D&D 5E D&D 5e Post-Mortem

dave2008

Legend
Adding on to this, not only was 5e picked up quickly by my family and friends, but it also remained casual to play as our campaigns stretched on for years. Everyone in the group has busy lives and nearly everyone doesn't think about D&D except when we play on Friday or Saturday, and we have a great time each session.
That may be why it is so successful and also reviled. It is a good casual game, but frustrates those you want something else?
 
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Warpiglet-7

Cry havoc! And let slip the pigs of war!
I mainly played 1e but started DMing at times. I found it easy enough.

When 3e came out man was I excited. But I refused to DM it. It felt like a lot of work and complexity for little gain. But mostly I felt DMing it was a hassle and a chore.

When 5e landed I was cautiously optimistic. However many years later we are playing more and getting the kids into it. I have no probleM DMing it.

I personally think it presntationof rules…sucked. But if I cut sections out and have them on hand with my SM screen it is game the f on!

I am interested in ONE in passing but 5e was good enough that I find ONE to be a solution looking for a problem.

With one exception is have found all versions of D&D to be the imperfect vessel for perfect fun. I wish I was playing today instead of working :D
 

Retreater

Legend
I will say that I've played 5e with many young people - my nephews, neighborhood teens, teenagers at the library, etc. It's been great to have so many people come into the hobby. I've even run games for my father-in-law, who is a rugged outdoorsman in his 60s.

What I do have to wonder about is how much of 5e's success was actually out of its control?
1) Fantasy isn't "just for nerds" anymore. Harry Potter, Lord of the Rings, Game of Thrones, etc., all had mass appeal.
2) "D&D" as a brand has gotten widespread acceptance, as shown in Big Bang Theory, Stranger Things, etc.
3) Also, it's just kinda cool to be a nerd.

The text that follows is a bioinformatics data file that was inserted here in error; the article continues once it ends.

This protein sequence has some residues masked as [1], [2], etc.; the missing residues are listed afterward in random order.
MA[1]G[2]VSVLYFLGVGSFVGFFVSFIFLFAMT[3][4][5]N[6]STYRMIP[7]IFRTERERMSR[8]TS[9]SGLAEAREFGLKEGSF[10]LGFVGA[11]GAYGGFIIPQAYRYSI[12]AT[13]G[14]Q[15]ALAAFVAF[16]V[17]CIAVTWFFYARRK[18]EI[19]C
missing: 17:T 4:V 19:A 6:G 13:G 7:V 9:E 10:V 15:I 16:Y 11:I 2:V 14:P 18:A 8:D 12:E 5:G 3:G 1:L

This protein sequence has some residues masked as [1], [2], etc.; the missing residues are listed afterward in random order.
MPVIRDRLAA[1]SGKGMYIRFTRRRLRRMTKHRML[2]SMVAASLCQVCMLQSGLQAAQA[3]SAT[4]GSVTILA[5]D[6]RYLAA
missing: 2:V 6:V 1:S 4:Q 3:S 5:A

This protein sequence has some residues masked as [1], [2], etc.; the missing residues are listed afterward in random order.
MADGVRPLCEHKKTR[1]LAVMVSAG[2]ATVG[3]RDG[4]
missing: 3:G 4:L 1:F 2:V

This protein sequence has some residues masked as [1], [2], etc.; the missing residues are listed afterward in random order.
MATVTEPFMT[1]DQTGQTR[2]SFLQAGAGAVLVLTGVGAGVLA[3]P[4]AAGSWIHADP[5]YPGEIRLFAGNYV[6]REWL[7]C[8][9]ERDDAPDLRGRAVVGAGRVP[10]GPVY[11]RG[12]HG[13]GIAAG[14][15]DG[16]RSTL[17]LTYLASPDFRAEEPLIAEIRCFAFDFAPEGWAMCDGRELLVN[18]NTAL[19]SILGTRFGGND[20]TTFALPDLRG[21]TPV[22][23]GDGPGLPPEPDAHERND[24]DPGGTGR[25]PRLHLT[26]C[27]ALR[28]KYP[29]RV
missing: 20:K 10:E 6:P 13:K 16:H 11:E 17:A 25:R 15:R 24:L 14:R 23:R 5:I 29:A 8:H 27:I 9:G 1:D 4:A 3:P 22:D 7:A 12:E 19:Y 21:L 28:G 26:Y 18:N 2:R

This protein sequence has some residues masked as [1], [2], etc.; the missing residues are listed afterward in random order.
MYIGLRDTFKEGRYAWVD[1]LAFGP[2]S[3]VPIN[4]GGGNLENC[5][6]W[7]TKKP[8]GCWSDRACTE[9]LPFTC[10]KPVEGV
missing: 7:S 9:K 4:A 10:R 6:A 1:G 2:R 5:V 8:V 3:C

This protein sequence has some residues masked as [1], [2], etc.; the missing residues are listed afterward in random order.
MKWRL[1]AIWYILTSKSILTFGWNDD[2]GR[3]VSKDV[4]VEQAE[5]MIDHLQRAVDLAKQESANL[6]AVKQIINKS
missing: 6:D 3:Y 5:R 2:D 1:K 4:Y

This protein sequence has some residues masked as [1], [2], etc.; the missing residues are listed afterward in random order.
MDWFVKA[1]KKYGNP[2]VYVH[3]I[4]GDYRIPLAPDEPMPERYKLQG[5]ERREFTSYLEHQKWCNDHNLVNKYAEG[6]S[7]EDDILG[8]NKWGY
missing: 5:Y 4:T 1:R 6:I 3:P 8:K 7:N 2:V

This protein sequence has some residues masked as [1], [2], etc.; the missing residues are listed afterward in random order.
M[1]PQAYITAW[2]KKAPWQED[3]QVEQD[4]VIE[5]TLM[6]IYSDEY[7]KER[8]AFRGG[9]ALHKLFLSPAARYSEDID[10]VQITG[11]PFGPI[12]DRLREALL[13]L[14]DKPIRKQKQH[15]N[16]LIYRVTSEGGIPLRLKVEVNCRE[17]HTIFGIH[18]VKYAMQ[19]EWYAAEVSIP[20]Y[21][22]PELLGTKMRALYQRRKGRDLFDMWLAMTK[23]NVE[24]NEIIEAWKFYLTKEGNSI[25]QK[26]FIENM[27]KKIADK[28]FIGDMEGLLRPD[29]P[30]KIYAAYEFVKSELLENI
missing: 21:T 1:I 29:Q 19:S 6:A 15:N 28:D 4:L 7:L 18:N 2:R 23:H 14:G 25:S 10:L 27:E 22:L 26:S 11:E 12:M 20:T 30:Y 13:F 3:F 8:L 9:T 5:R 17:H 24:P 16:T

If all these same factors were in place, and D&D was more like 4th edition (for example), do we think it wouldn't have gained increased traction. What if B/X were still the flavor of the day - would it have been more popular with an (arguably) even more approachable system?
 

OB1

Jedi Master
I will say that I've played 5e with many young people - my nephews, neighborhood teens, teenagers at the library, etc. It's been great to have so many people come into the hobby. I've even run games for my father-in-law, who is a rugged outdoorsman in his 60s.

What I do have to wonder about is how much of 5e's success was actually out of its control?
1) Fantasy isn't "just for nerds" anymore. Harry Potter, Lord of the Rings, Game of Thrones, etc., all had mass appeal.
2) "D&D" as a brand has gotten widespread acceptance, as shown in Big Bang Theory, Stranger Things, etc.
3) Also, it's just kinda cool to be a nerd.

If all these same factors were in place, and D&D was more like 4th edition (for example), do we think it wouldn't have gained increased traction. What if B/X were still the flavor of the day - would it have been more popular with an (arguably) even more approachable system?
I think there are two equally important factors at play. WotC did a good job of finding out what most people wanted out of D&D in 2014 and then delivered a product that met those expectations and set it up to be able to ride a wave of factors (like the ones you mention) outside of it's control. As tastes have evolved over the last 10 years, 5.24 looks to do the same, make a game that appeals to the widest possible audience of today, and hope that the attention of things like the D&D movie and BG3 continues to encourage new audiences to check out the game and discover something they enjoy.
 

overgeeked

B/X Known World
If all these same factors were in place, and D&D was more like 4th edition (for example), do we think it wouldn't have gained increased traction. What if B/X were still the flavor of the day - would it have been more popular with an (arguably) even more approachable system?